Theologian Stanley Hauerwas wrote:
“We never know whom we marry; we just think we do. Or even if we first marry the right person, just give it awhile and he or she will change. For marriage, being (the enormous thing it is) means we are not the same person after we have entered it. The primary problem is…learning how to love and care for the stranger to whom you find yourself married.”
For many of us when we look at that statement we immediately rise up in anger at the audacity of someone to declare that we have all married strangers. Yes, there are parts of the world in which arranged marriages are still the norm, but for most of us we chose our spouse. We dated, we courted, we made the marriage proposal, we accepted, we planned the wedding, we made the vows and we were fully aware of the person we were marrying. Obviously, as we look back we have come to understand that there were some things about our spouse that we did not know exactly, but to insinuate that we married a complete stranger is outrageous. No one would ever do that.
On one level it is true that we do not marry strangers. With the cultural norms of marriage, at least in the United States, individuals get to choose who they marry. However, on another level Hauweras is right. While stranger may be an extreme term to use it is true that even if one is aware of who they are marrying on their wedding day, marriage is such a life changing experience that who we are on our wedding day is not exactly who we are 1 year later, let alone 5 or 10 or 50 years later. Living together, being committed to someone else and honoring them above ourselves changes us. Add to that life experiences like having children, job changes, additional schooling, moves, or just growing up and we must admit that we change, individuals change. They may not be monumental transformations but slowly, over time, individuals change. And it becomes natural to wake up one day look at your spouse and ask, “What happened to the person I married?”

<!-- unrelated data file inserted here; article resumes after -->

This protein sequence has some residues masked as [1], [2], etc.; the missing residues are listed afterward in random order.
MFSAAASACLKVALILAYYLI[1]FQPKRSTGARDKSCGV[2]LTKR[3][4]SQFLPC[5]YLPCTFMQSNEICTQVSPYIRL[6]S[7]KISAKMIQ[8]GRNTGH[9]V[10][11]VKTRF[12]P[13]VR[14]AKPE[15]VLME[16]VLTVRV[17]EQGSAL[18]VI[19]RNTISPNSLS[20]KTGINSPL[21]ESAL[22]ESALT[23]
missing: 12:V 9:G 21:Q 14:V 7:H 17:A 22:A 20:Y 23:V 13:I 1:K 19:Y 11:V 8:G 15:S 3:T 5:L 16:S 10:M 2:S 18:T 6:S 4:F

This is when a decision has to be made. Some choose the “easy way out” (although it’s never really easy) and get divorced and start the pattern over again with a new companion. However, if marriage is to be successful both parties must decide to commit to learning to love the stranger. Individuals must commit to loving not only the person they married on their wedding day, but to loving the person their spouse will become as they journey through life together. Just as they did when they were dating, couples must decide to put in the work to get to know each other as they change over time, as they change throughout life. Because marriage is not just about euphoric love but is about a deep and personal spiritual friendship that commits to loving and caring for each other as Christ does the church and helping each other grow into the person God wants them to be.
This is not an easy process. To even admit that your spouse might change, and in turn that you have also changed, is a difficult step. But whether we admit it or not, we change, all people change over time. And so, for those of us who want to be able to celebrate our 50th and 60th wedding anniversaries someday and to be able to say with pride when we are near the end of life that we still deeply love our spouse of so many years we must learn to love not only the person that we marry on our wedding day but who they become as they mature and grow. We must discover that in order for marriage to be successful and satisfying we must be willing to put in the effort to continue to know and love and appreciate our spouse over time as they change causing us to fall back in love with the one we have loved all along.
Understanding that individuals will change over time is not something to be feared, but something to be embraced. Nobody wants to be the same person at 70 that they are at 20. We all hope and expect that we will mature, growing into the person God has called us to be, being transformed into Christ likeness. That maturing process is not always easy, but it is necessary for growth to take place. And in marriage, spouses get a front role seat at watching someone else change, and in turn have the responsibility of helping their spouse navigate those waters effectively. As an individual learns to love another through this transformation he or she learns to love as Christ loves and both individuals in the relationship grow, not just more like Christ, but closer to each other. As couples learn to love the individuals they are becoming they form a deeper and stronger bond and their marriage becomes more meaningful and more satisfying and develops into the blessing from God that marriage was created to be.
For marriage to be successful it is imperative to realize that we all change, that change happens, and it is only natural to go through stages in which spouses feel more distant from each other than they would like. However, instead of running from these times, our vows before God call us to commit to loving the stranger, getting to know the person they have become as they are transformed more into God’s image, and falling back in love with the spouse of our youth, till death do us part.